It’s easy to share when you have extra resources.
We volunteer because we can— we have the extra time and money, and sharing these things with people who don’t have them gives us more pleasure than spending it ourselves at home.
But what about those who don’t have extra? Is sharing and community the best way to go, or are you better off looking out for only yourself?
Community is one example of an ideal that volunteers come in with, but cannot be forced. In working with the mothers of SKIP, their natural reaction is to protect what little they have, and do what is best for themselves and their children. They are skeptical of working with others, and with reason, after the loan sharks, men, and even schools take seemingly endless amounts of money from them.
Jessica and I decided to give evaluations to each of the mothers to fill out in order to find out their feelings about the education system and SKIP. The main thing that stuck in my head after helping several mothers fill these out and reading the rest was the complete feeling of helplessness that they had. In recounting how much they pay to get their children to school on a monthly basis, most of them couldn’t come up with a specific number. Each month, each child is required to pay something different—and if they don’t have the money the children cannot take the tests or are not allowed to come to class. When you’re already on a small budget and then have variable expenses from month to month, for each of your 7 children, it’s no wonder these families are struggling.
SKIP’s Economic Development group quickly learned that you can’t force community. The coordinator tried to give loans to people in groups of two so that they could work together on certain handicraft projects and share materials, and also tried to give one mother who wanted to raise chickens the name of another who was looking to buy some to cook. Each person was resistant to entering into such a partnership and preferred to spend the extra money in order to be independent.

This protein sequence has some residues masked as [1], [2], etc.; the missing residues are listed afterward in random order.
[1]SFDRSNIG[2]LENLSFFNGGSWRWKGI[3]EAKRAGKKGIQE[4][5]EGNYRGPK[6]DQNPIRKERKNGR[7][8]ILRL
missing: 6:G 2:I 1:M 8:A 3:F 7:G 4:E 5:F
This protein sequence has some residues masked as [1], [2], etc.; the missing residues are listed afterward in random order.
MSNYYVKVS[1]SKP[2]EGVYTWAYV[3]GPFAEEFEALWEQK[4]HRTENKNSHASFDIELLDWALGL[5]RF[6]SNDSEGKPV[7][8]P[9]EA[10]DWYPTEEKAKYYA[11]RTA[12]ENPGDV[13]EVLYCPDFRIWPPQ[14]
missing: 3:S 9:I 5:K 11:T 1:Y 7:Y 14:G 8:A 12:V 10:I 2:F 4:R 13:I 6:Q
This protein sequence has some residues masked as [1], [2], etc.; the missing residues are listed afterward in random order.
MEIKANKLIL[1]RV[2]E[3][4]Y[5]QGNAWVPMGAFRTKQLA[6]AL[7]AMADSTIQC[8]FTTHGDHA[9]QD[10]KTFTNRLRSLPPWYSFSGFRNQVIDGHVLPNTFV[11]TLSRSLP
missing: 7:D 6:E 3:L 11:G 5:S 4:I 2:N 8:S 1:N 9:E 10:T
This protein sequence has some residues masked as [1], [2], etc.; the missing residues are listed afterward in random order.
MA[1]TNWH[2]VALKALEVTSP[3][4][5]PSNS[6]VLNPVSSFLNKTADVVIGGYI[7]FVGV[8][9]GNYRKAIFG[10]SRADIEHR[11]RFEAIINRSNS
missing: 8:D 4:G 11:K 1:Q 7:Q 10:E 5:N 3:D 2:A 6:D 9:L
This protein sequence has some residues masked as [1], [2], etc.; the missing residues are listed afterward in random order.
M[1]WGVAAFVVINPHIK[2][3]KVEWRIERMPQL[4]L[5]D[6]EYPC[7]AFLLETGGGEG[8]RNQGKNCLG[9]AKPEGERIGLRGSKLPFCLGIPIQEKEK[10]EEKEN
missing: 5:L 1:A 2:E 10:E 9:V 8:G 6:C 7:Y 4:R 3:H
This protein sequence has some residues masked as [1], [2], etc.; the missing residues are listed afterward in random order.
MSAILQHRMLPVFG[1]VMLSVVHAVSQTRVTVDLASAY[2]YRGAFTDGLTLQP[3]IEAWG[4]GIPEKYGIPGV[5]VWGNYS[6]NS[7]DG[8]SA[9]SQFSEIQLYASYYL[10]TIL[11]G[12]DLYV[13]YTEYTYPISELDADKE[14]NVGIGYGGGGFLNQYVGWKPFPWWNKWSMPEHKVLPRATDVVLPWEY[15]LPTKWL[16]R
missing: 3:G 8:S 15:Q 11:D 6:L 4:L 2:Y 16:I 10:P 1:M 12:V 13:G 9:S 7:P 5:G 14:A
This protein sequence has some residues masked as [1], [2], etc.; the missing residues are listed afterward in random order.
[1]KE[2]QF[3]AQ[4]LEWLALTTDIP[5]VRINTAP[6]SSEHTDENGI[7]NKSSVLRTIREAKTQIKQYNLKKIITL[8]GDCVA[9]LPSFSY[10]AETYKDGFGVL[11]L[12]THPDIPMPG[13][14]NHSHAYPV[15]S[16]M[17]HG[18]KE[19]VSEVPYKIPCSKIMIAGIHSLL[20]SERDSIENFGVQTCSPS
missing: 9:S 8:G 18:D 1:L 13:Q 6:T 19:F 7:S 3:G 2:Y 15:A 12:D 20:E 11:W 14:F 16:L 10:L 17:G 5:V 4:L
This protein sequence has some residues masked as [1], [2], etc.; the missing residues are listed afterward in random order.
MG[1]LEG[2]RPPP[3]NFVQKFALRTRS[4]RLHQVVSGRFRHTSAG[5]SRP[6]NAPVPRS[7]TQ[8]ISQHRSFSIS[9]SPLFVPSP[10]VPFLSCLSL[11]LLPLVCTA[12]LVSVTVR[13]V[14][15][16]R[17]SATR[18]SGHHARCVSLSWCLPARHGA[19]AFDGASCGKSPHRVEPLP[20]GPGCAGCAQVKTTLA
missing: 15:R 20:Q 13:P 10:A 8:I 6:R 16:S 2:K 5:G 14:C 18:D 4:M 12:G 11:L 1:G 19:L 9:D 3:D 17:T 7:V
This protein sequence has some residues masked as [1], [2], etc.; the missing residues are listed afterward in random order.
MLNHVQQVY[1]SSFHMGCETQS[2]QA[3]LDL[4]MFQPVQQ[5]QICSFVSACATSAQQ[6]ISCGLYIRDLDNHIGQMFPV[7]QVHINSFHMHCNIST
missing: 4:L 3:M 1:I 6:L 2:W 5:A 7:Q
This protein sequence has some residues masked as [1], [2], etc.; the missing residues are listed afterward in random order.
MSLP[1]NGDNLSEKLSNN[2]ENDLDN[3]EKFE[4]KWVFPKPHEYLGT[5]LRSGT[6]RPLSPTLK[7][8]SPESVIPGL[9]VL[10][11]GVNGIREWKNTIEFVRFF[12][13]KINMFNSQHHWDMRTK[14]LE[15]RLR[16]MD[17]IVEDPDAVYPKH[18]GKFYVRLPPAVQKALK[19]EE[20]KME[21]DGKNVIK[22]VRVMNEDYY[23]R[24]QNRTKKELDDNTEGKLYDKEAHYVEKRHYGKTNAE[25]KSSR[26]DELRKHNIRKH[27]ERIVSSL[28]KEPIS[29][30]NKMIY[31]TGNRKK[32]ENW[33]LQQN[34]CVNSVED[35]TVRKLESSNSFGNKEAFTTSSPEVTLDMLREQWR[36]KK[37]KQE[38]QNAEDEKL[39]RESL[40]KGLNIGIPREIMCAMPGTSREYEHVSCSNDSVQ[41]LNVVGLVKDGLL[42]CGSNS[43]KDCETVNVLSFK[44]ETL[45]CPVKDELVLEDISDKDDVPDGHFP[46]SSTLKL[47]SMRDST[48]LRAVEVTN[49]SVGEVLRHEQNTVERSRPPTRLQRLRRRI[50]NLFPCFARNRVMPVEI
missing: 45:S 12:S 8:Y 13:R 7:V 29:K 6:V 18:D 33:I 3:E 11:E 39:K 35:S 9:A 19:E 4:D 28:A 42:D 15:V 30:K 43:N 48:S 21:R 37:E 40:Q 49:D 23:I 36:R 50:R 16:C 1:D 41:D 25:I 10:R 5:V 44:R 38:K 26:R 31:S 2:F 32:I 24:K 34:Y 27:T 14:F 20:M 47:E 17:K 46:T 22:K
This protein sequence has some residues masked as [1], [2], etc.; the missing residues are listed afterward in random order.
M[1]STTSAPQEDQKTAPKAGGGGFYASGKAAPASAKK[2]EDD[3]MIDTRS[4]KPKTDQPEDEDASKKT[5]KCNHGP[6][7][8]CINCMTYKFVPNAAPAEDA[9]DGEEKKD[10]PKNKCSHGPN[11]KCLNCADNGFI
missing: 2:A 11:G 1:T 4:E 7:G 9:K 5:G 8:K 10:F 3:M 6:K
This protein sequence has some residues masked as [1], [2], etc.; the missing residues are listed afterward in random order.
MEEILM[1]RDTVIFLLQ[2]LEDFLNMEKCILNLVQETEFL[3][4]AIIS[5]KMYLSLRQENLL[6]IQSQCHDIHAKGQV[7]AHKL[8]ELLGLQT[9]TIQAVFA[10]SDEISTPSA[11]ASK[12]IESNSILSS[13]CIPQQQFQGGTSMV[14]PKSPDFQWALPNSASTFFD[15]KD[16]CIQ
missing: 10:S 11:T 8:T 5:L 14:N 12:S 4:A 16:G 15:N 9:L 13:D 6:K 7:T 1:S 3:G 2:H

However, as time has gone on, these mothers have started teaching their own handicraft workshops at SKIP, which now have been increased to three days a week with different mothers sharing their unique skills. Not only is it great to watch their progress in their handicrafts, but it is incredible to see these independent women start to trust each other and seek each other’s help. One of the other volunteers overheard a conversation the other day where a few of the women were counseling another that she didn’t need to put up with her husband anymore, who would frequently spend their money on getting drunk. A few chimed in with stories about how they thought they needed their husband in the past, but it turns out all he contributed to their lives was unhappiness and money, and they could figure out how to make some and take care of their families themselves.
You can’t force community on people. And it sometimes doesn’t come in the ways you think it will. But when it comes from the people themselves, it can be a very important and powerful bond that helps them economically and socially.
Posted By Sara Zampierin
Posted Aug 2nd, 2007